Illinois judge rules FOID card ‘unconstitutional’

News Channel 20

An Illinois judge has ruled that Illinois’ Firearm Owners Identification (FOID) card law is unconstitutional.

The 2017 case, The People of Illinois vs. Vivian Claudine Brown, comes after Vivian Brown was accused of possessing a firearm without a FOID card.

Brown argued that she “was a law-abiding person charged with possessing an otherwise lawful firearm without a FOID card solely within the confines of her home and that requiring her to go through the FOID card process unconstitutionally infringed upon her fundamental right of self-defense in this ‘most private of areas.'”

White County Judge T. Scott Webb agreed.

The circuit court of White County dismissed the charge, finding that, as applied to the facts of the case, requiring a FOID card was unconstitutional under the second amendment to the United States Constitution (U.S. Const., amend. II) and article I, section 22, of the Illinois Constitution of 1970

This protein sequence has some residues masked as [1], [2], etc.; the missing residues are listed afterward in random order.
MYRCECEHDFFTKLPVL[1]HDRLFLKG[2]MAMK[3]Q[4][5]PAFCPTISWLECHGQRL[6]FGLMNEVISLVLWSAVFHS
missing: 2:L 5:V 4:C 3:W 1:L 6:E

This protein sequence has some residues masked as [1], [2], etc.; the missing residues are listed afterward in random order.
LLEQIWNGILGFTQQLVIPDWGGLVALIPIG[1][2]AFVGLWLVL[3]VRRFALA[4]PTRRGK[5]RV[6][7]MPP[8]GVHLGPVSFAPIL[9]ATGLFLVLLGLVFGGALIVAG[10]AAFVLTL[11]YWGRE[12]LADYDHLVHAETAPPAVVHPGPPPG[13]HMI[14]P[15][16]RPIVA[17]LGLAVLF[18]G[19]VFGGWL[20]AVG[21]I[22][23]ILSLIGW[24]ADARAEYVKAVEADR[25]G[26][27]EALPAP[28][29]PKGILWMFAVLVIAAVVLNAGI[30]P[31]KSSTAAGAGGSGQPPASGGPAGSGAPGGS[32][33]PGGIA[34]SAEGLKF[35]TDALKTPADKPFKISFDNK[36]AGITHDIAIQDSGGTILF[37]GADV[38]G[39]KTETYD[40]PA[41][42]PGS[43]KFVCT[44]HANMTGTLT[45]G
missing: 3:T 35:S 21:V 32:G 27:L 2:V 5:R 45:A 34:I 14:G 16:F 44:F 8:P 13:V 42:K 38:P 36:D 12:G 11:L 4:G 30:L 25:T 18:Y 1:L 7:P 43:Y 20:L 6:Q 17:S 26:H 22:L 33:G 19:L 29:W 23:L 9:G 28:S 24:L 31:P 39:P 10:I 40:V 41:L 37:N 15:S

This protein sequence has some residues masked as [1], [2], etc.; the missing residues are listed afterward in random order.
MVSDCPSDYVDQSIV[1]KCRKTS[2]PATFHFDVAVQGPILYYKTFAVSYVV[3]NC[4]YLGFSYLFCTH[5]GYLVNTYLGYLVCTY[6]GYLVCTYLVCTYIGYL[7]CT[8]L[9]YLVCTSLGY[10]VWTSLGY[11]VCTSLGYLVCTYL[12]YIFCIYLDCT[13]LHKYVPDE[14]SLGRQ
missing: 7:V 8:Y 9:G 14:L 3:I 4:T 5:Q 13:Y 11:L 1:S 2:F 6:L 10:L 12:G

In his ruling, Judge Webb stated, “A citizen in the State of Illinois is not born with a Second Amendment right. Nor does that right insure when a citizen turns 18 or 21 years of age. It is a façade. They only gain that right if they pay a $10 fee, complete the proper application, and submit a photograph. If the right to bear arms and self-defense are truly core rights, there should be no burden on the citizenry to enjoy those rights, especially within the confines and privacy of their own homes. Accordingly, if a person does something themselves from being able to exercise being able to exercise that right, like being convicted of a felony or demonstrating mental illness, then and only then may the right be stripped from them.”

The Illinois State Rifle Association is applauding the ruling saying it paves the way for the Illinois Supreme Court to take up the issue.

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